Lars, Wong, "Beat," Bruno, and Youssef

The New York Film Festival's new New Wave--and the industry's same old neglect.

Ma Vie en Rose (My Life in Pink) Set in a well-manicured Paris suburb, this French tale of a 7-year-old boy's fondness for girl's clothes would have been perfect for U Film's recent LGBT fest--except that Sony is certainly banking on a crossover landmark. Universal and upbeat (but plenty harrowing, too), it follows the adorable Ludovic (Georges DuFresne) through his efforts to cross-dress, despite the belief of his conformist parents (Jean-Philippe Ecoffey, Michele Laroque) that his outgoing nature reflects negatively on them. Undaunted, Ludo wears a fairy-princess costume to his family's housewarming party, and professes his desire to marry the son of his dad's boss. Drawing on crayon-colored fantasy scenes of God haphazardly dropping chromosomes through the chimney, director Alain Berliner filters Ma Vie through his young hero's eyes without shrinking from grown-up critique, creating a film that recalls Edward Scissorhands in its magic-realist take on suburban intolerance.

La Vie de Jesus Not the Christ story, thank God, but it is a passion play of sorts. Just a hair away from being a skinhead, Freddy (David Douche) is an unemployed and epileptic 20-year-old in the northern French town of Bailleul, who alternately hangs out with his crew of biker buddies and pressures his girlfriend Marie (Marjorie Cottreel) for sex. And that's about the extent of plot in this snail-paced piece of naturalist melodrama, a kind of rural Kids cast entirely with non-actors whose blank stares convey a hint of restless mischief. Accordingly, first-time director Bruno Dumont favors endless shots of the kids idly cruising the vacant countryside, and a sex scene of such clinical explicitness as to suggest that what Freddy and Marie are sharing isn't love. Still, like an over-revved scooter, the film gathers an aching momentum as the protagonist stews in his jealousy over Marie's Arab suitor (Kader Chaatouf) and quietly plots an un-Christlike revenge.

Mother and Son A thirtysomething man combs the hair of his dying mother, holds her close, tells her stories, administers her injections, nurses her with a bottle, and carries her through the Russian countryside while thunder rolls, the wind blows, and shadows fall. Are these the last two people on earth? As directed by the Tarkovsky disciple Aleksandr Sokurov, this is less a narrative film than a poetic rumination on the mother-son bond; its images are so flat, still, and minutely detailed that it often seems we're watching a painting. Then there are times when the camera moves so slowly that the mother almost appears to be levitating, as if preparing to pass from this world into the next. Although it's thoroughly and uniquely cinematic, Mother and Son is best seen not as a movie so much as an opportunity for meditation.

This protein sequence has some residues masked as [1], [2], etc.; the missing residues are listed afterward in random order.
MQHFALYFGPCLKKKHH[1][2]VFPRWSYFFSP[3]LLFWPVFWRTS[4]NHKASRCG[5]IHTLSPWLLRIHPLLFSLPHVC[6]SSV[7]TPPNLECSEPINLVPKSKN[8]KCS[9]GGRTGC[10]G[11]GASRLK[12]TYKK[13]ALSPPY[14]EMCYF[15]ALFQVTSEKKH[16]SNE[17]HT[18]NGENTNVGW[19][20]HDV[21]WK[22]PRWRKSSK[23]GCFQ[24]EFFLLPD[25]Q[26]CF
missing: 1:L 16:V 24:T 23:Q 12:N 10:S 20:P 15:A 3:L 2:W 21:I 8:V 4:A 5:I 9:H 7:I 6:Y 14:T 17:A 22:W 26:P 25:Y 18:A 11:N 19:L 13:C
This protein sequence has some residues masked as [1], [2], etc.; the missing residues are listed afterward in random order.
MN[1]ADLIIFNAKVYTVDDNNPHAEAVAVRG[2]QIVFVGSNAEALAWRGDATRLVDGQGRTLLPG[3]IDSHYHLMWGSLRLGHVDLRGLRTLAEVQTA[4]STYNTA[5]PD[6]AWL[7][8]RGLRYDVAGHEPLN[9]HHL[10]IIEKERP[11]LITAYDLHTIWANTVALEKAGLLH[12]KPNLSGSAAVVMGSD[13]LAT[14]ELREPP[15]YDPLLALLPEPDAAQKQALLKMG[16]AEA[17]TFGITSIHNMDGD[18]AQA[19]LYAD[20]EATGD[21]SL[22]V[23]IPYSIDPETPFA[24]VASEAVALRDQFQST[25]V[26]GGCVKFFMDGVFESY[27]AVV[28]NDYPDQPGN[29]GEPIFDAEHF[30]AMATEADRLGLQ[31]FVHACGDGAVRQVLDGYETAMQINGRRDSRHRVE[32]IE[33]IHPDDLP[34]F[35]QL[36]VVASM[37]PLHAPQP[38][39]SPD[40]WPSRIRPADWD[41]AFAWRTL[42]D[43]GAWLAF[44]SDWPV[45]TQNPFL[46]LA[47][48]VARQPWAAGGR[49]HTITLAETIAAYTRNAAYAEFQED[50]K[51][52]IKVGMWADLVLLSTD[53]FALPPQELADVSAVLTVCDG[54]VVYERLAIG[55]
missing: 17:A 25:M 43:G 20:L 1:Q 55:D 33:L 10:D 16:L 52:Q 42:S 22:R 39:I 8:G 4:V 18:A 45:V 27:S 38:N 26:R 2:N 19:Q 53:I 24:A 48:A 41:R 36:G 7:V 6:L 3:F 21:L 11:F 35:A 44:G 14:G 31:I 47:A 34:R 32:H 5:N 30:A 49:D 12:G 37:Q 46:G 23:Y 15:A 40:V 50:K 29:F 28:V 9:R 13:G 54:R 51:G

Fallen Angels I'd seen Wong Kar-Wai's pseudo-sequel to Chungking Express on tape more than once, but the NYFF's belated U.S. premiere made me wonder if this might be the coolest movie in years. Forgive the hyperbole, but Fallen Angels is just mindblowing: an alternately seamless and jagged mix of romantic melancholy, shoot-'em-up mayhem, screwball consumerism, futuristic dystopia, and mid-'90s Hong Kong travelogue, all impeccably timed to another of Wong's sexy jukebox compilations (Laurie Anderson, Massive Attack). The narrative tracks another set of lonely souls including an orange-haired punk chick named Baby (Karen Mong), her contract-killer ex-beau (Leon Lai), his agent (Michelle Reis), her ex-con acquaintance (Takeshi Kaneshiro), and his crush, the heartbroken Cherry (Charlie Young). The film is already over a year old, but we can at least be grateful that the buy-it-and-bury-it brothers at Miramax didn't pick it up: Now it stands a chance of actually being seen.

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